ESCI was established in Italy in 1930, to trade goods between the mainland and the Italian colonies – hence its name “Ente Scambi Coloniali Internazionali” or, roughly translated, the “International Colonial Trade Exchange”. In the 1960s ESCI began importing Japanese plastic construction kits, and in 1972 began producing its own kits. It was the first firm to produce 1:72 military vehicles (Airfix at that time were working in 1:76) and as part of this range produced small sets of hard plastic infantry.
Continue reading “ESCI Figures – Introduction”
Third Party Models
Most toy makers have embraced the concept of extending their range by the creation of variations to their basic mouldings. The most common way this is done is simply by finishing the models in different colour schemes. Sometimes, the physical models are varied by the addition or changing of ancillary (and often plastic) parts (see this story for an example of how Solido did this). Both of these approaches keep the costs low and make maximum use of the existing moulds.
Continue reading “Solido Military – Conversions”
For the most part, the aircraft models produced by Dinky were impressive and desirable miniatures. But they were also toys, so how would you play with them?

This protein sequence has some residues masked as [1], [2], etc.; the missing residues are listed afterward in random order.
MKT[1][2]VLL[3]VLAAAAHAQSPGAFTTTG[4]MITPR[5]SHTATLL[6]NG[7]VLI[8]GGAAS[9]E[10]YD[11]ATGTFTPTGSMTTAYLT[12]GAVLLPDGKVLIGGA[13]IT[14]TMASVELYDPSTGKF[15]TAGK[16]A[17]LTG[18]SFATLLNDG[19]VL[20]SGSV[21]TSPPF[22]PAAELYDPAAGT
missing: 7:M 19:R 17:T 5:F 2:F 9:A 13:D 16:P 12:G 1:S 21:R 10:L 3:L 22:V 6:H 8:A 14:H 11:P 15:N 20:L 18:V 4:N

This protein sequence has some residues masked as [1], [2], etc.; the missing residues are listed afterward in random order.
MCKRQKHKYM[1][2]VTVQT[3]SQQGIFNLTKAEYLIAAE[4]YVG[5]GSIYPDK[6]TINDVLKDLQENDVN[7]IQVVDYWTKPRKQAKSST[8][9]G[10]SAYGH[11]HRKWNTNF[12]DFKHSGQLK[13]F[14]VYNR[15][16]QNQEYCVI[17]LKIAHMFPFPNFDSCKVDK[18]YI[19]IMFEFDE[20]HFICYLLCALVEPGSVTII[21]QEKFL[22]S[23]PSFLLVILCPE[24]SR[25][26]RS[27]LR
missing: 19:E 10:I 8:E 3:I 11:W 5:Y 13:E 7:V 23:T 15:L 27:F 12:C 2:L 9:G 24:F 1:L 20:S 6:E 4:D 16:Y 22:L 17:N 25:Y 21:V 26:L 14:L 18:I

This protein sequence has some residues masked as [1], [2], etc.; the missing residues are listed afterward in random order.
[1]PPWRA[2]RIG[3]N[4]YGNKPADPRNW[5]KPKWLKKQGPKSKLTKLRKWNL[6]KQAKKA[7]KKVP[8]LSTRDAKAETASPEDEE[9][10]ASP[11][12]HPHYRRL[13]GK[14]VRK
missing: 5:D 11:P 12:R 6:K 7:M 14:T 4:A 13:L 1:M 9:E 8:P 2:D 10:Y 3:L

Continue reading “Dinky Aircraft – Gliding Game”
Sets of toy soldiers tend to be composed of a handful of fairly predictable poses. After all, buyers love, and expect to find, certain standard poses. But when faced with competition, manufacturers have to find ways of standing out from the crowd. So, what can you do to the poses to excite the market?
There are two obvious and complementary ways of increasing the attractiveness of the sets – by expanding the number of poses in a set, and by innovating with new, and hopefully more exciting, ones. Airfix experimented with both of these, and a good example to illustrate this is their set of Second World War German mountain troops.
Continue reading “Airfix Military Series – Poses”
The German firm of Wiking (pronounced ‘veeking’, and meaning “Viking”) are nowadays known for their range of detailed plastic 1:87 vehicles. However, they first made their name as a pre-war pioneer of metal waterline ship model production, in 1:1250 scale.
Continue reading “Wiking Ships – Introduction”
When designing a new model, two factors have to be balanced when considering how many components to use. On the one hand, the fewer that are used, the simpler the production process and consequently the lower the costs. A good example of this approach is the Dinky military range. On the other hand, the more components, the more detail can be included, and features added into the model. Solido vehicles are big and chunky, so there is certainly room for lots of parts. To examine the Solido approach, let’s start with a fairly complex machine – a military half-tracked personnel carrier of WW2, the SdKfz 251.
Continue reading “Solido Military – Components”
Ringing the Changes
One way that toy manufacturers can maintain a stream of new releases is by creating new versions of existing models, simply by altering the paint scheme and markings, and possibly changing plastic accessories. This allows them to advertise new products and keep their customers interested, without having to invest in expensive new metal mould-making.
Continue reading “Solido Military – Variants”